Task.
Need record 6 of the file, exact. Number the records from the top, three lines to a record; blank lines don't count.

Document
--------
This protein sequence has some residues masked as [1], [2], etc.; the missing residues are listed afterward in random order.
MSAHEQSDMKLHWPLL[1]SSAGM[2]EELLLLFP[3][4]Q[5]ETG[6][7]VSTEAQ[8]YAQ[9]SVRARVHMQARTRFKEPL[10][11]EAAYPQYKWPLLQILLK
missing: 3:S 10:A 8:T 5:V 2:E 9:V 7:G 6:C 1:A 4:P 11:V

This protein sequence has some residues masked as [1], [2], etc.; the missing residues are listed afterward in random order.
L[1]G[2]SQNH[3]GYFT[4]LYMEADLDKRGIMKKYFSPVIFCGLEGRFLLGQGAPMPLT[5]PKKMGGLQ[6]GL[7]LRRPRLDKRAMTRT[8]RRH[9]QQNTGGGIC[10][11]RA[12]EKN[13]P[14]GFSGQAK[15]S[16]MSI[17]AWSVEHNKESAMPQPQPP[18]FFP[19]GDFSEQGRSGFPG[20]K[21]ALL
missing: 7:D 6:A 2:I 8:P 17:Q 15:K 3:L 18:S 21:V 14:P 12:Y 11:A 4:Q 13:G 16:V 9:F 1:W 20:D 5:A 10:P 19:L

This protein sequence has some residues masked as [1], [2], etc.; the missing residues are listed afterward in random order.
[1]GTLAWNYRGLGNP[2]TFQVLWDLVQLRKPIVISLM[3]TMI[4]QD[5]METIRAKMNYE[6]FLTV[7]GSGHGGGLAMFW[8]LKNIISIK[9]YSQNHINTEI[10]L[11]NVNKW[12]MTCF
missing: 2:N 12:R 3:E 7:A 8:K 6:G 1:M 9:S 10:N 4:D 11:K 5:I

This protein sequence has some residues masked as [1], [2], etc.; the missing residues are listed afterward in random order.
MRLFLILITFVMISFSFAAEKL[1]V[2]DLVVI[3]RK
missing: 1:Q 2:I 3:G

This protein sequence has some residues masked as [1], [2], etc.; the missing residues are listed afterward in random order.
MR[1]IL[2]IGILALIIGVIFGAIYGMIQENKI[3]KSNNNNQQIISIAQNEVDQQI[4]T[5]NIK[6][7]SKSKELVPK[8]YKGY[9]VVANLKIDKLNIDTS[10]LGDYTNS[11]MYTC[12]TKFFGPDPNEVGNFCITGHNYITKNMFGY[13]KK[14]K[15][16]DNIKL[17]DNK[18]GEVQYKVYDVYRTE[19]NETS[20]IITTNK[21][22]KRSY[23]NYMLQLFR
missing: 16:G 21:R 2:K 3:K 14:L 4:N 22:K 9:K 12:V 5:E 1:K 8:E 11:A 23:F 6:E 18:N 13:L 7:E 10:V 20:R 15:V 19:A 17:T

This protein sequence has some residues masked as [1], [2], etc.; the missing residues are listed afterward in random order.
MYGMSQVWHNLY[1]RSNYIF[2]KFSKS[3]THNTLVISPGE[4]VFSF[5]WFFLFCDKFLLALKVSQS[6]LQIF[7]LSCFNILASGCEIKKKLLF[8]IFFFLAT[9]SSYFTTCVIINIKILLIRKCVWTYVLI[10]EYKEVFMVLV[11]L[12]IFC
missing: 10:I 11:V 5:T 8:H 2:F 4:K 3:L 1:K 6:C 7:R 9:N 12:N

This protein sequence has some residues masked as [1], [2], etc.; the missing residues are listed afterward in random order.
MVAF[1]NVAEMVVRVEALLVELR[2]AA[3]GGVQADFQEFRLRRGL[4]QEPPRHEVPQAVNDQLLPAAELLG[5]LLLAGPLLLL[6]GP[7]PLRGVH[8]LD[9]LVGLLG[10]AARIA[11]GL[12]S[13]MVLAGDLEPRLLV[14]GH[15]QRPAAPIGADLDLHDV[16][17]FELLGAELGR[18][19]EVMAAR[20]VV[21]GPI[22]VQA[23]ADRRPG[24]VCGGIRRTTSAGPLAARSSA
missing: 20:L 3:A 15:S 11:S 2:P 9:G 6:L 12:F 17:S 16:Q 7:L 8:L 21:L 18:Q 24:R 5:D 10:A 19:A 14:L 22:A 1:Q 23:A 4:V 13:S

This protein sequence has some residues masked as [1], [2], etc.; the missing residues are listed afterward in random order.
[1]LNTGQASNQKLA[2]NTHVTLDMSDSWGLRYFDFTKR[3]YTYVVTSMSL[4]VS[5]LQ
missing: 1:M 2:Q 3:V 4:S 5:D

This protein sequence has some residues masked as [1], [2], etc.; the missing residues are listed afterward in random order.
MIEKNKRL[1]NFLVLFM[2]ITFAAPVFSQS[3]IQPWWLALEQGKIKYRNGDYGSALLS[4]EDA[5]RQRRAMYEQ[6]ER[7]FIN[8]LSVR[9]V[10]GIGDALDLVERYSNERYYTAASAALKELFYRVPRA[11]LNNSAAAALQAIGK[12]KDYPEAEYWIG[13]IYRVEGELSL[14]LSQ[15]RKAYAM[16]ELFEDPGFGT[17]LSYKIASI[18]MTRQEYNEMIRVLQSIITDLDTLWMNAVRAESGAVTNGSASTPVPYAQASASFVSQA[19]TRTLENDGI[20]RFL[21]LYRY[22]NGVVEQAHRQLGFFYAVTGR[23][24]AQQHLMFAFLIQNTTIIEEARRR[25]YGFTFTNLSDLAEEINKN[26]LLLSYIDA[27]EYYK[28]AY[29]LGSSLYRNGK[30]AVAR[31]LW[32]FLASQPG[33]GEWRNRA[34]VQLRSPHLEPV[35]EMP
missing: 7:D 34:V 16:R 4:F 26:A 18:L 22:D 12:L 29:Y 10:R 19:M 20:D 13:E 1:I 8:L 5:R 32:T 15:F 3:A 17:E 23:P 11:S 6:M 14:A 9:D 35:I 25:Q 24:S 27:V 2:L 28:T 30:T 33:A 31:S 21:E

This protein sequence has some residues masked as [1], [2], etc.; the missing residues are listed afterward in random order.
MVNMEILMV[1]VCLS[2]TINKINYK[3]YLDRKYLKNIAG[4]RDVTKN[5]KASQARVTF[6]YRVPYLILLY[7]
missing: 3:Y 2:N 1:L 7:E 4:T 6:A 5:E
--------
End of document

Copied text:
This protein sequence has some residues masked as [1], [2], etc.; the missing residues are listed afterward in random order.
MYGMSQVWHNLY[1]RSNYIF[2]KFSKS[3]THNTLVISPGE[4]VFSF[5]WFFLFCDKFLLALKVSQS[6]LQIF[7]LSCFNILASGCEIKKKLLF[8]IFFFLAT[9]SSYFTTCVIINIKILLIRKCVWTYVLI[10]EYKEVFMVLV[11]L[12]IFC
missing: 10:I 11:V 5:T 8:H 2:F 4:K 3:L 1:K 6:C 7:R 9:N 12:N